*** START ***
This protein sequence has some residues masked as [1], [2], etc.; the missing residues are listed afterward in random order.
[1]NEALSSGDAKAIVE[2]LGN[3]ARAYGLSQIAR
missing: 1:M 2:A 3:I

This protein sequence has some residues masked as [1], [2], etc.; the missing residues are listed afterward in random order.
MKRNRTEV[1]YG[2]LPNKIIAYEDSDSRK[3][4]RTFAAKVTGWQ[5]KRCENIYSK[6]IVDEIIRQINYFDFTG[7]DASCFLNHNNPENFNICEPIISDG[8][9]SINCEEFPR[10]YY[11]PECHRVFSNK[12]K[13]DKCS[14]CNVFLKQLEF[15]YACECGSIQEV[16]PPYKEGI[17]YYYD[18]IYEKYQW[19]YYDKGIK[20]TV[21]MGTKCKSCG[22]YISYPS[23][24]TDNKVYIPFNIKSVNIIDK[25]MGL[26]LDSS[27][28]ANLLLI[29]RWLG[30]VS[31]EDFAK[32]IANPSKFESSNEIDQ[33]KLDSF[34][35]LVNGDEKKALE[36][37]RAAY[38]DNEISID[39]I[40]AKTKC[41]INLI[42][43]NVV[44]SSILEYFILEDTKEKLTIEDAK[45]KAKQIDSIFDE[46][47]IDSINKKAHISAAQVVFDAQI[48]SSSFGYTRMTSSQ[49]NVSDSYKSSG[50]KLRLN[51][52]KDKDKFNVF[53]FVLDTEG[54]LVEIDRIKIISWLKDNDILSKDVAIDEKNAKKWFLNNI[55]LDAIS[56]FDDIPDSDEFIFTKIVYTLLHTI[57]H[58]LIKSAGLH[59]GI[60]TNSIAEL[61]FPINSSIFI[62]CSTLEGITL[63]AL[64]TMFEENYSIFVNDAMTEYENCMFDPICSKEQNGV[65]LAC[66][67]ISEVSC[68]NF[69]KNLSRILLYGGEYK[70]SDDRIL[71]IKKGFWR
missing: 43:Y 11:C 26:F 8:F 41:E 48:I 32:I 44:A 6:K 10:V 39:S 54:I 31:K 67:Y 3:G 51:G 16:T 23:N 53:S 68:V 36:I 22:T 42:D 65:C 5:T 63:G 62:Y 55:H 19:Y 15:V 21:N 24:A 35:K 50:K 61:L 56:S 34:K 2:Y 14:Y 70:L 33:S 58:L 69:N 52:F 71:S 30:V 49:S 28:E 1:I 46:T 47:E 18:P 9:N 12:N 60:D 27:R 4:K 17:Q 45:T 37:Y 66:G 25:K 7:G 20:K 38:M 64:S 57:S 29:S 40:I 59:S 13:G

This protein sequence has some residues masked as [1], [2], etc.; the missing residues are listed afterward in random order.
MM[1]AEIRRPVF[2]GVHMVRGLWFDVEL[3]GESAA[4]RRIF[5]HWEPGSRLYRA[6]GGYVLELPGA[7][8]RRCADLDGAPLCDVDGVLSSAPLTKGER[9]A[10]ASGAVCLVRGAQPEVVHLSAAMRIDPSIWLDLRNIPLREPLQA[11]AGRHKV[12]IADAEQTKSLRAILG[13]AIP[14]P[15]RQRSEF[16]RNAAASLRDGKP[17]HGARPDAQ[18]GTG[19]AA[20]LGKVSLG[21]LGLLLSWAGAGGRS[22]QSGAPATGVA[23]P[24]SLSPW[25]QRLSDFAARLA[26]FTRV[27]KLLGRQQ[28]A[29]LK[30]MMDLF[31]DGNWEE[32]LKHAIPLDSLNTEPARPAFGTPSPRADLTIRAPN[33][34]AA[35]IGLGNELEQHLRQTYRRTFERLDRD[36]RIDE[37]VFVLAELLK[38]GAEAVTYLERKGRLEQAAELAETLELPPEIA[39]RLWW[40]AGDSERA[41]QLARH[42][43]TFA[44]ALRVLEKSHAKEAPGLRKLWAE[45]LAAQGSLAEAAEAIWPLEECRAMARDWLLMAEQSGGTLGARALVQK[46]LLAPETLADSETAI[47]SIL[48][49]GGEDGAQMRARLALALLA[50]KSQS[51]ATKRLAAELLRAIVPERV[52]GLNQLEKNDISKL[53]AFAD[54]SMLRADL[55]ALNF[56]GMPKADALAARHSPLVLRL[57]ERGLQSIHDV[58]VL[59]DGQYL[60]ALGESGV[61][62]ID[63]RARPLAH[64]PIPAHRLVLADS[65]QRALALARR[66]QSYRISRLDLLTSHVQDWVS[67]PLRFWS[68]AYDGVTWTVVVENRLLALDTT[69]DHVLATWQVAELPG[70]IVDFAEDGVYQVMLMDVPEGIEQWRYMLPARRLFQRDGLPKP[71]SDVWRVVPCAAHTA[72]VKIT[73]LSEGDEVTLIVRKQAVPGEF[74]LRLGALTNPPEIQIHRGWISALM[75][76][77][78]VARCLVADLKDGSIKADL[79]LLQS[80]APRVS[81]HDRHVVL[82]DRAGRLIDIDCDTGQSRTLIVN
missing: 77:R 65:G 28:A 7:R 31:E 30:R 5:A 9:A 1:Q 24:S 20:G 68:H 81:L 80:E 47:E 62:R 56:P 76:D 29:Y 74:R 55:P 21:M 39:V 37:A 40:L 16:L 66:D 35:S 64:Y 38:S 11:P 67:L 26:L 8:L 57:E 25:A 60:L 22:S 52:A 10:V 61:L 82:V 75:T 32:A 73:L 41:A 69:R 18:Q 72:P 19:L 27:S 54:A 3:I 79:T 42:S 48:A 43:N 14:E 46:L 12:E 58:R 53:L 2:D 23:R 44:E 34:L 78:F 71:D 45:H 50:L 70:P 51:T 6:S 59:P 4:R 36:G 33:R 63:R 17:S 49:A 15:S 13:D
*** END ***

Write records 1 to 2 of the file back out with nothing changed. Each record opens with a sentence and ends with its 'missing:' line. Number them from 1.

This protein sequence has some residues masked as [1], [2], etc.; the missing residues are listed afterward in random order.
[1]NEALSSGDAKAIVE[2]LGN[3]ARAYGLSQIAR
missing: 1:M 2:A 3:I

This protein sequence has some residues masked as [1], [2], etc.; the missing residues are listed afterward in random order.
MKRNRTEV[1]YG[2]LPNKIIAYEDSDSRK[3][4]RTFAAKVTGWQ[5]KRCENIYSK[6]IVDEIIRQINYFDFTG[7]DASCFLNHNNPENFNICEPIISDG[8][9]SINCEEFPR[10]YY[11]PECHRVFSNK[12]K[13]DKCS[14]CNVFLKQLEF[15]YACECGSIQEV[16]PPYKEGI[17]YYYD[18]IYEKYQW[19]YYDKGIK[20]TV[21]MGTKCKSCG[22]YISYPS[23][24]TDNKVYIPFNIKSVNIIDK[25]MGL[26]LDSS[27][28]ANLLLI[29]RWLG[30]VS[31]EDFAK[32]IANPSKFESSNEIDQ[33]KLDSF[34][35]LVNGDEKKALE[36][37]RAAY[38]DNEISID[39]I[40]AKTKC[41]INLI[42][43]NVV[44]SSILEYFILEDTKEKLTIEDAK[45]KAKQIDSIFDE[46][47]IDSINKKAHISAAQVVFDAQI[48]SSSFGYTRMTSSQ[49]NVSDSYKSSG[50]KLRLN[51][52]KDKDKFNVF[53]FVLDTEG[54]LVEIDRIKIISWLKDNDILSKDVAIDEKNAKKWFLNNI[55]LDAIS[56]FDDIPDSDEFIFTKIVYTLLHTI[57]H[58]LIKSAGLH[59]GI[60]TNSIAEL[61]FPINSSIFI[62]CSTLEGITL[63]AL[64]TMFEENYSIFVNDAMTEYENCMFDPICSKEQNGV[65]LAC[66][67]ISEVSC[68]NF[69]KNLSRILLYGGEYK[70]SDDRIL[71]IKKGFWR
missing: 43:Y 11:C 26:F 8:F 41:E 48:I 32:I 44:A 6:K 10:V 39:S 54:I 31:K 67:Y 3:G 51:G 16:T 23:N 53:S 68:V 36:I 22:T 42:D 65:C 5:T 63:G 62:Y 55:H 19:Y 15:V 21:N 24:A 35:K 50:K 61:L 56:S 34:K 2:Y 14:Y 70:L 33:S 58:L 69:N 52:F 71:S 30:V 49:S 28:E 1:I 46:T 47:E 18:P 9:N 12:N 60:D 27:R 4:K 17:Q 45:T 37:Y 66:G 25:K 7:G 20:K 38:M 64:S 57:S 29:S 40:I 59:S 13:G